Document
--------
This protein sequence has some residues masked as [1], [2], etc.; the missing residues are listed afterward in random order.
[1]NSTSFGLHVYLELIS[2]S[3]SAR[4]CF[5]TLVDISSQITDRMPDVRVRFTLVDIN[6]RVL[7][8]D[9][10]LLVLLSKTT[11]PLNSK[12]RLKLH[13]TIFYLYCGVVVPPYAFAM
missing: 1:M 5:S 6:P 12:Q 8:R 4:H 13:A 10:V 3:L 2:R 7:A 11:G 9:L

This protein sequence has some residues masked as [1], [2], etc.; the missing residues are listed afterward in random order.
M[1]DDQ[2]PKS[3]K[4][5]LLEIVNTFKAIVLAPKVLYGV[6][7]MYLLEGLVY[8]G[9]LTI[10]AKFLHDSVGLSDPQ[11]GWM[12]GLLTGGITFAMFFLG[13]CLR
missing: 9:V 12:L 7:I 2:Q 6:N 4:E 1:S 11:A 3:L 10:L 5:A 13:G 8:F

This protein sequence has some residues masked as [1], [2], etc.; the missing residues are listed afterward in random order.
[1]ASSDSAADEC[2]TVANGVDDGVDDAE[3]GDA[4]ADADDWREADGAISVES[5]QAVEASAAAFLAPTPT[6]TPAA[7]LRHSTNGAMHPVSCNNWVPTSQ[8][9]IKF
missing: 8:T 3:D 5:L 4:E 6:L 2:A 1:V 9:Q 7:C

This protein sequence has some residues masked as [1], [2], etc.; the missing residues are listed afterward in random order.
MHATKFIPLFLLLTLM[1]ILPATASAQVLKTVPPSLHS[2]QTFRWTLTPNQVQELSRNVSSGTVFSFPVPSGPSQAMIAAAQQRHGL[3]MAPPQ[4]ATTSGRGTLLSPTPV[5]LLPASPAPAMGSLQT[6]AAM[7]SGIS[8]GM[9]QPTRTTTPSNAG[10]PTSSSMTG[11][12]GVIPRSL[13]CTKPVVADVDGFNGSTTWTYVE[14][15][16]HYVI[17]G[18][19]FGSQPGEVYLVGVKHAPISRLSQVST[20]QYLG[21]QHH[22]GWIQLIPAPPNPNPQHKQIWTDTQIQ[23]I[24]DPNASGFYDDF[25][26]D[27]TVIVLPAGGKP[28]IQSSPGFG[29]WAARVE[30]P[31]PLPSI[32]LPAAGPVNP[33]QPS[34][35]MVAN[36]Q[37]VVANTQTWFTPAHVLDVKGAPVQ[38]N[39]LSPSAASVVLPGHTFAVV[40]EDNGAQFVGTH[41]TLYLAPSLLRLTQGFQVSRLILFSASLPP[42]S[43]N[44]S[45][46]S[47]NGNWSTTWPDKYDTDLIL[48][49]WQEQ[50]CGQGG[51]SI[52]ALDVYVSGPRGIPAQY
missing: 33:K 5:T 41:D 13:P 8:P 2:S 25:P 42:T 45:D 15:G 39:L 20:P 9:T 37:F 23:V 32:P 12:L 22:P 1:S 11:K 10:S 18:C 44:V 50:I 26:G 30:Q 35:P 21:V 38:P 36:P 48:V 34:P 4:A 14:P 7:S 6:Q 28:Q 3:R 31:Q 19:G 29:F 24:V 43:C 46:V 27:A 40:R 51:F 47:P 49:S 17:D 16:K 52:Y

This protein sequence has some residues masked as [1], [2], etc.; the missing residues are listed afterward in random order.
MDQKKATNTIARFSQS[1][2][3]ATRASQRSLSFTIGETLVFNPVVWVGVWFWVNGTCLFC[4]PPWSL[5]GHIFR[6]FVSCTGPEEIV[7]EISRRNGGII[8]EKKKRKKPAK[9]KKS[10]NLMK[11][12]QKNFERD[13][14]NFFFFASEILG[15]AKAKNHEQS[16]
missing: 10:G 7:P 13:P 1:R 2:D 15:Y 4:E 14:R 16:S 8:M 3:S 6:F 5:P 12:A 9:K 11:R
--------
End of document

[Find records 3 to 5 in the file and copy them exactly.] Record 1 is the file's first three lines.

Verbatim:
This protein sequence has some residues masked as [1], [2], etc.; the missing residues are listed afterward in random order.
[1]ASSDSAADEC[2]TVANGVDDGVDDAE[3]GDA[4]ADADDWREADGAISVES[5]QAVEASAAAFLAPTPT[6]TPAA[7]LRHSTNGAMHPVSCNNWVPTSQ[8][9]IKF
missing: 8:T 3:D 5:L 4:E 6:L 2:A 1:V 9:Q 7:C

This protein sequence has some residues masked as [1], [2], etc.; the missing residues are listed afterward in random order.
MHATKFIPLFLLLTLM[1]ILPATASAQVLKTVPPSLHS[2]QTFRWTLTPNQVQELSRNVSSGTVFSFPVPSGPSQAMIAAAQQRHGL[3]MAPPQ[4]ATTSGRGTLLSPTPV[5]LLPASPAPAMGSLQT[6]AAM[7]SGIS[8]GM[9]QPTRTTTPSNAG[10]PTSSSMTG[11][12]GVIPRSL[13]CTKPVVADVDGFNGSTTWTYVE[14][15][16]HYVI[17]G[18][19]FGSQPGEVYLVGVKHAPISRLSQVST[20]QYLG[21]QHH[22]GWIQLIPAPPNPNPQHKQIWTDTQIQ[23]I[24]DPNASGFYDDF[25][26]D[27]TVIVLPAGGKP[28]IQSSPGFG[29]WAARVE[30]P[31]PLPSI[32]LPAAGPVNP[33]QPS[34][35]MVAN[36]Q[37]VVANTQTWFTPAHVLDVKGAPVQ[38]N[39]LSPSAASVVLPGHTFAVV[40]EDNGAQFVGTH[41]TLYLAPSLLRLTQGFQVSRLILFSASLPP[42]S[43]N[44]S[45][46]S[47]NGNWSTTWPDKYDTDLIL[48][49]WQEQ[50]CGQGG[51]SI[52]ALDVYVSGPRGIPAQY
missing: 33:K 5:T 41:D 13:P 8:P 2:S 25:P 42:T 45:D 15:G 39:L 20:P 9:T 37:F 23:V 32:P 12:L 22:P 1:S 11:K 10:S 18:C 44:V 50:I 26:G 30:Q 35:P 21:V 38:P 36:P 48:V 34:P 4:A 14:P 7:S 6:Q 28:Q 3:R 31:Q 19:G 29:F 24:V 43:C 46:V 27:A 40:R 51:F 47:P 49:S 17:D 16:K 52:Y

This protein sequence has some residues masked as [1], [2], etc.; the missing residues are listed afterward in random order.
MDQKKATNTIARFSQS[1][2][3]ATRASQRSLSFTIGETLVFNPVVWVGVWFWVNGTCLFC[4]PPWSL[5]GHIFR[6]FVSCTGPEEIV[7]EISRRNGGII[8]EKKKRKKPAK[9]KKS[10]NLMK[11][12]QKNFERD[13][14]NFFFFASEILG[15]AKAKNHEQS[16]
missing: 10:G 7:P 13:P 1:R 2:D 15:Y 4:E 14:R 16:S 8:M 3:S 6:F 5:P 12:A 9:K 11:R